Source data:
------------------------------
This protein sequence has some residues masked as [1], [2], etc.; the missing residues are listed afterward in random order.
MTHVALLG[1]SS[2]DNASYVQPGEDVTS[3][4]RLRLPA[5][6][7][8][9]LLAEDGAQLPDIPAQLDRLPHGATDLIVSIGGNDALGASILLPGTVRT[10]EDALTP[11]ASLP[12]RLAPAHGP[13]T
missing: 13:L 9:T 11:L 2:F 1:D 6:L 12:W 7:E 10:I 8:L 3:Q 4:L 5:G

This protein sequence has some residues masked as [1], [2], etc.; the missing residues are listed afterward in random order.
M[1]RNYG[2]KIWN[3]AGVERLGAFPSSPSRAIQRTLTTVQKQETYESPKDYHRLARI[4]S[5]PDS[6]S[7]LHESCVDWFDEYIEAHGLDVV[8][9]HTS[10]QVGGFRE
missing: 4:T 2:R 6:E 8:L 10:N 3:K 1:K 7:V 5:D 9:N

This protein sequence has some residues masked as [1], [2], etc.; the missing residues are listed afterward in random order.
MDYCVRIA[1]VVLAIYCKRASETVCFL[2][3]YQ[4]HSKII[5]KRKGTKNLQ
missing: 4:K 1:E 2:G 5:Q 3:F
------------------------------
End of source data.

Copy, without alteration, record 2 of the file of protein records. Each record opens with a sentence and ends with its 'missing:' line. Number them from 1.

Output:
This protein sequence has some residues masked as [1], [2], etc.; the missing residues are listed afterward in random order.
M[1]RNYG[2]KIWN[3]AGVERLGAFPSSPSRAIQRTLTTVQKQETYESPKDYHRLARI[4]S[5]PDS[6]S[7]LHESCVDWFDEYIEAHGLDVV[8][9]HTS[10]QVGGFRE
missing: 4:T 2:R 6:E 8:L 10:N 3:K 1:K 7:V 5:D 9:N